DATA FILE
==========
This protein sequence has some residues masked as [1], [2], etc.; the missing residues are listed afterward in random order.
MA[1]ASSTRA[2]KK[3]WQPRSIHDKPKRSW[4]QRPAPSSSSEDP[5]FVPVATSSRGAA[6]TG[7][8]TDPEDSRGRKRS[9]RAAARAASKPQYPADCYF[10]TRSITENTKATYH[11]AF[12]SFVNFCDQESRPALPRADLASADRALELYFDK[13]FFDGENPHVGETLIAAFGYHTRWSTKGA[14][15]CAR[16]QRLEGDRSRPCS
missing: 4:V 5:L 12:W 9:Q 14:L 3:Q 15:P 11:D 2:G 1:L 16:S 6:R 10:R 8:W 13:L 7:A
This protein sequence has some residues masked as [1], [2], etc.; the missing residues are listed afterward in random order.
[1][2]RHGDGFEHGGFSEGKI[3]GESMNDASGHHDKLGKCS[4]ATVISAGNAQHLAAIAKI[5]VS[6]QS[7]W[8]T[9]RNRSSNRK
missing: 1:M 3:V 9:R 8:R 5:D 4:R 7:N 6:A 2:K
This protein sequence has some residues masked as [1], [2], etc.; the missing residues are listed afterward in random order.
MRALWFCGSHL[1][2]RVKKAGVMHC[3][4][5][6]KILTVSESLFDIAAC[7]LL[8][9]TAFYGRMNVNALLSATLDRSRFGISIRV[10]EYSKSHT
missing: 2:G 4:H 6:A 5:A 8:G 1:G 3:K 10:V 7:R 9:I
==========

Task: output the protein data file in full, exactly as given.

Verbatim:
This protein sequence has some residues masked as [1], [2], etc.; the missing residues are listed afterward in random order.
MA[1]ASSTRA[2]KK[3]WQPRSIHDKPKRSW[4]QRPAPSSSSEDP[5]FVPVATSSRGAA[6]TG[7][8]TDPEDSRGRKRS[9]RAAARAASKPQYPADCYF[10]TRSITENTKATYH[11]AF[12]SFVNFCDQESRPALPRADLASADRALELYFDK[13]FFDGENPHVGETLIAAFGYHTRWSTKGA[14][15]CAR[16]QRLEGDRSRPCS
missing: 4:V 5:L 12:W 9:Q 14:L 3:Q 15:P 11:D 2:G 1:L 16:S 6:R 10:R 8:W 13:L 7:A
This protein sequence has some residues masked as [1], [2], etc.; the missing residues are listed afterward in random order.
[1][2]RHGDGFEHGGFSEGKI[3]GESMNDASGHHDKLGKCS[4]ATVISAGNAQHLAAIAKI[5]VS[6]QS[7]W[8]T[9]RNRSSNRK
missing: 1:M 3:V 9:R 8:R 5:D 4:R 7:N 6:A 2:K
This protein sequence has some residues masked as [1], [2], etc.; the missing residues are listed afterward in random order.
MRALWFCGSHL[1][2]RVKKAGVMHC[3][4][5][6]KILTVSESLFDIAAC[7]LL[8][9]TAFYGRMNVNALLSATLDRSRFGISIRV[10]EYSKSHT
missing: 2:G 4:H 6:A 5:A 8:G 1:G 3:K 10:V 7:R 9:I